Chico has left his controlling boyfriend of two years. The man demeaned him constantly, and to top it off, he cheated on him. Now, Chico lives in a small apartment above his cousin Davi’s garage. His spirit is completely broken, and all he wants to do is sit alone and brood. Davi inisists that Chico should volunteer at the local dance studio, helping them get ready for a major recital. Chico gets to the studio (reluctantly) and looks for his fellow volunteers. Hearing voices behind a door, he walks in…straight into a dance class in progress. Chico becomes overwhelmed when the handsome and charismatic instructor brings him to the middle of the dance floor to demonstrate a waltz. Chico doesn’t like being the center of attention, and he’s completely mortified to have people watching him. However, he does feel a little flutter in his heart and body when he’s in the teacher’s arms.
Rafael is the opposite of Chico. He enjoys being around people, and he loves his job. The dance studio belongs to his family, and even though he could have been a professional, he decided that wasn’t what he wanted. Rafael is gay, but in a town this small, there isn’t much action to be had. It’s obvious that he feels a pull toward Chico, but Chico is so skittish, so Rafael must be careful with how he deals with him.
In the weeks leading up to the production, Rafael and Chico dance around each other (pun intended). They talk a lot, and Chico finds himself confiding his feelings of sadness, inadequacy, and loneliness. His self esteem is very low, and Rafael tries to convince Chico he’s worthy of other people’s love and friendship. Chico realizes that, in Rafael’s arms, he can be strong and happy. It’s not all moonlight and roses, though. There are some bumps along the way.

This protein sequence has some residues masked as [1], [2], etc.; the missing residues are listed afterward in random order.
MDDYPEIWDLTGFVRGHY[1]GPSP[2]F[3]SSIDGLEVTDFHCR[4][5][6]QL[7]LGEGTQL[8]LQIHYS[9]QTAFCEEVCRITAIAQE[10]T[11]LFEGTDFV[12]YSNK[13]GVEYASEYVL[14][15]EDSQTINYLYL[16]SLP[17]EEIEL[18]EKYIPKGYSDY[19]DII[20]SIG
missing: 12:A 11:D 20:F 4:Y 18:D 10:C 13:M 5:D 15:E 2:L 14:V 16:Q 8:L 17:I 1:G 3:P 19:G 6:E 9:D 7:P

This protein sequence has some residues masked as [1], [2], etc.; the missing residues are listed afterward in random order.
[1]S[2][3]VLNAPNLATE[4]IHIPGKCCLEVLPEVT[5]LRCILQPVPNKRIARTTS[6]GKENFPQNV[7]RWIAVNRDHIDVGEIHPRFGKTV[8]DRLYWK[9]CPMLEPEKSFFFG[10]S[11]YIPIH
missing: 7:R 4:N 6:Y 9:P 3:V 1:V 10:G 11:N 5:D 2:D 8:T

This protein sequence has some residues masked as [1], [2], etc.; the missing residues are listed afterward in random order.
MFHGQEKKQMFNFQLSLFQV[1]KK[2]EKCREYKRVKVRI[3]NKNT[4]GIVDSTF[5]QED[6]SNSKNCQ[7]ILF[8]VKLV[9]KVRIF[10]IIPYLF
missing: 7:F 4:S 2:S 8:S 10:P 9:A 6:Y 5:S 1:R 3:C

The blurb for Dancing Lessons grabbed my attention. I love books about dancing…especially with two men. I had high hopes for it, but I feel like the story fell a little flat. Chico had come out of a bad relationship, and there were some references to what happened, but there isn’t much background given. I would have loved to know more about him and what he was like before he became so bogged down by life. His self esteem is just so low. Several times, he refers to himself as Silly Chico, and while my heart broke for him, it became a bit too much. I was starting to feel as depressed as Chico, himself.
Rafael, on the other hand, made me smile. He is beloved by the whole town. He teaches dance to people of all ages, and he’s very supportive. He feels an instant pull to Chico, and he’s so patient with him. In fact, he’s got the patience of a saint because Chico pushes him away so many times. You would think Rafael would get frustrated and give up, but he’s in this for the long haul. Finally, he breaks through Chico’s walls, and what happens between them as a couple is lovely.
The beginning of Dancing Lessons was pretty slow. I was getting frustrated with Chico. I wanted him to see what was right in front of him and realize that he was worthy of someone’s love. I realize that the trope of watching someone come out of their shell is a popular one, but here, I felt bogged down by it. I was getting angry at him and wished I could grab him by the shoulders and shake some sense into him. When their relationship becomes physical, the love/sex scenes seemed to have been a bit choppy. The first time they have intimate contact, I had a difficult time imagining what was actually happening. I couldn’t bring the picture to mind. There didn’t seem to be any real flow to it. Sex isn’t always the most important part of a story, but when it’s there, it should fit in and suit the characters.
I did enjoy what was going on in the background. The preparations for the show, the other characters (Davi, Rafael’s parents, the dancers, and two adorably crotchety seniors), and the studio itself were delightful. The town seems like it would be a nice place to live. I would have loved to have more interaction between Rafael, Chico, and his parents. Something tells me that would have been a real hoot.
All in all, I liked Dancing Lessons. If you’re a fan of angst and a slow burn, this might be a good fit for you.
A review copy of this book was provided by Dreamspinner Press.